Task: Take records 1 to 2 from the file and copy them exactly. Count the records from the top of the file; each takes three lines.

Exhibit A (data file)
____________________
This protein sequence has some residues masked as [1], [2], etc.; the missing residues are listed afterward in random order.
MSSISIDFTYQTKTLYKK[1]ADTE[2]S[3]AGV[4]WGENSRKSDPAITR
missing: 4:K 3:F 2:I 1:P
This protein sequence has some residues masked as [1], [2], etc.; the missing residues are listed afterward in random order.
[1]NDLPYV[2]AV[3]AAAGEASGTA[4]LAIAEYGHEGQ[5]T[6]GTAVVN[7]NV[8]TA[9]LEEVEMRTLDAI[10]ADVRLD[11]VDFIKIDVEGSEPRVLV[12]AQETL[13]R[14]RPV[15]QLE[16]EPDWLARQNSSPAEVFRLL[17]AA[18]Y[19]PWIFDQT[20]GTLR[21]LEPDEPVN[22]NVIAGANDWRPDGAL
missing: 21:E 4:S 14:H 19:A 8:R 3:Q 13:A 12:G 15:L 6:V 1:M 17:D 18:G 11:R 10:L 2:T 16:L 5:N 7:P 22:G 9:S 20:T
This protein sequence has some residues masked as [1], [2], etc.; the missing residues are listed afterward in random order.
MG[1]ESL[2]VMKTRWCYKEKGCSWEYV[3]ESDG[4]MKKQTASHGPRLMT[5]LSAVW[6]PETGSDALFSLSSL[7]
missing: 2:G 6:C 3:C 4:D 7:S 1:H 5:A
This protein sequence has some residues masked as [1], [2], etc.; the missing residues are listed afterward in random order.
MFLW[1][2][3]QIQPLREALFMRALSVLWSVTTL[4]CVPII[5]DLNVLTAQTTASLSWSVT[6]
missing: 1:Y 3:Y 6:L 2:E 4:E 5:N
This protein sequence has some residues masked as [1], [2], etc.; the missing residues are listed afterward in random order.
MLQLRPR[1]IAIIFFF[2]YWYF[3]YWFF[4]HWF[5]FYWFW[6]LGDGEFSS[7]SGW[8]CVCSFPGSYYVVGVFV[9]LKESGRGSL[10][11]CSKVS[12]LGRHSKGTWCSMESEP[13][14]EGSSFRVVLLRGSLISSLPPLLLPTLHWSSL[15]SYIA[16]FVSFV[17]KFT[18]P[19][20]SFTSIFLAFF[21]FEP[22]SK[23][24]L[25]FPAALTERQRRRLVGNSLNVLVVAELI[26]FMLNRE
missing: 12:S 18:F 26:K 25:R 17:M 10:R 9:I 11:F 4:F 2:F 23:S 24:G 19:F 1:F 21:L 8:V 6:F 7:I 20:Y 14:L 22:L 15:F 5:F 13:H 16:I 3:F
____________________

This protein sequence has some residues masked as [1], [2], etc.; the missing residues are listed afterward in random order.
MSSISIDFTYQTKTLYKK[1]ADTE[2]S[3]AGV[4]WGENSRKSDPAITR
missing: 4:K 3:F 2:I 1:P
This protein sequence has some residues masked as [1], [2], etc.; the missing residues are listed afterward in random order.
[1]NDLPYV[2]AV[3]AAAGEASGTA[4]LAIAEYGHEGQ[5]T[6]GTAVVN[7]NV[8]TA[9]LEEVEMRTLDAI[10]ADVRLD[11]VDFIKIDVEGSEPRVLV[12]AQETL[13]R[14]RPV[15]QLE[16]EPDWLARQNSSPAEVFRLL[17]AA[18]Y[19]PWIFDQT[20]GTLR[21]LEPDEPVN[22]NVIAGANDWRPDGAL
missing: 21:E 4:S 14:H 19:A 8:R 3:Q 13:A 12:G 15:L 6:V 1:M 17:D 18:G 11:R 10:L 2:T 16:L 5:N 7:P 22:G 9:S 20:T